Researcher comes to defense of science, curiosity
Basic science research projects often become political punching bags, trotted out during budget talks as examples of frivolous spending of taxpayer money. Targets of the mockery can vary so much from season to season that it is hard to keep track of what is considered wasteful in a given year, but the tone is usually the same: a headline without context. The science of duck penises? Parisian fruit-fly research? Moth pheromones? Really?
Now, the researcher who studies duck penises has spoken out, penning a powerful argument in the journal BioScience in defense of oddball science driven by curiosity.
Patricia Brennan is a research scientist from the University of Massachusetts Amherst who studies the bizarre and fascinating sexual battle that occurs between male and female ducks when they mate, with genitalia that can seem at war with each other. A male duck’s penis is shaped like a corkscrew, and a female duck’s vagina winds in the opposite direction.
Her work became the butt of political jokes when a $385,000 grant from the National Science Foundation to study duck penises attracted the attention of a conservative news website. Brennan found herself in the somewhat unusual situation of defending the scientific validity of her work to the masses, and saw a need for greater engagement with the public.
There is a huge zeitgeist for research that translates existing knowledge into cures, treatments, and technologies. That is in part because it is easy to explain the relevance to the public: It might cure Alzheimer’s or cancer or lead to a technology that transforms society and creates jobs. Who could argue against those lofty goals?
But the idea that marshaling existing knowledge into products will solve the biggest problems facing society is naive, Brennan argues. Translational research is essential, but it is just the top of the pyramid. And that pyramid depends on a large foundation of basic research that provides the surprising insights and knowledge that can translate into important advances.
“Although seeking out projects that are likely to lead to applications may be a good strategy for securing funding, we maintain that reducing our ability to creatively examine unique biological phenomenon will ultimately harm not only education and health but also the ability to innovate — a major driver of the global economy,” Brennan and colleagues wrote in their essay.
Brennan says that perhaps her favorite example of basic research that unexpectedly led to a practical application is a study of geothermal vents in Yellowstone National Park in the 1960s. Researchers were studying photosynthetic organisms that lived in extreme conditions, which led to the discovery of Taq polymerase, an enzyme that is routinely used to make DNA replicate in a lab dish.
The standard laboratory technique that relies on the enzyme is used in forensics, medicine, basic biology, and agriculture.
The point of science is to make discoveries, and if it were already known which areas would yield insights that would be useful, scientific inquiry would not be necessary. Researchers could simply work on developing existing knowledge. But the point of science is that our knowledge is incomplete, and filling in the gaps is enriching, for understanding more about the world we live in as well as creating a knowledge base that will turn out to be useful. Often, those uses are totally unexpected. It might seem frivolous to study Gila monster venom, for example, but that work has helped lead to a diabetes drug called exenatide.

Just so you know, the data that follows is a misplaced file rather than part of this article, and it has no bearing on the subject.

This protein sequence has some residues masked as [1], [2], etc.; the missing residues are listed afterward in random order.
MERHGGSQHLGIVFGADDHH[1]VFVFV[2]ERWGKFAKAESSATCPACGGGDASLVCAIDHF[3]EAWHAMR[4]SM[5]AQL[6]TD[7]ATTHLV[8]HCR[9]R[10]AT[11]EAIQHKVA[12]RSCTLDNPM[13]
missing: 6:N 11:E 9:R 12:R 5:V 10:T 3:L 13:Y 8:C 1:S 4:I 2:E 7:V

In an interview, Brennan said that examining sexual conflict between male and female ducks provides a fascinating insight into evolutionary biology and sexual competition. That information is interesting in its own right, but she also notes that duck penises, which have an external sperm channel, may ultimately lead to new molecular insights that could be deployed in medicine. Or they might not. But unless scientists learn, no one will ever know.
Brennan points to research into avian genitalia that may already have a medical impact. Colleagues are examining why chickens do not have penises and ducks do, which may provide clues to better understand hypospadias, a birth defect in which boys’ penises are malformed.
Other studies of basic phenomenon in the natural world have also led to applications. There is a new adhesive based on the gecko’s remarkable ability to scale walls. Mantis shrimp may hold clues for personal armor. Cuttlefish may give clues on how to develop better camouflage. Researchers’ use of simple robots is inspired by insects.
As she has looked more deeply into the history of the political mockery of science, Brennan has found that her colleagues seem to be fighting back less, in part because the attacks have become so common, superficial, and faddish. Most scientists realize that their peers and the funding agencies will continue to respond not to political posturing but to the scientific validity of the work, so they may not bother to take a stand.
“The flip side is that people are like, ‘Well, maybe I don’t need to do much about it because it will go away; the press will forget and they’ll move on to get their next target,’ ” Brennan said. “We need to fight back despite the fact the personal and professional repercussions might not be so big anymore. . . . We are missing an opportunity to educate people.”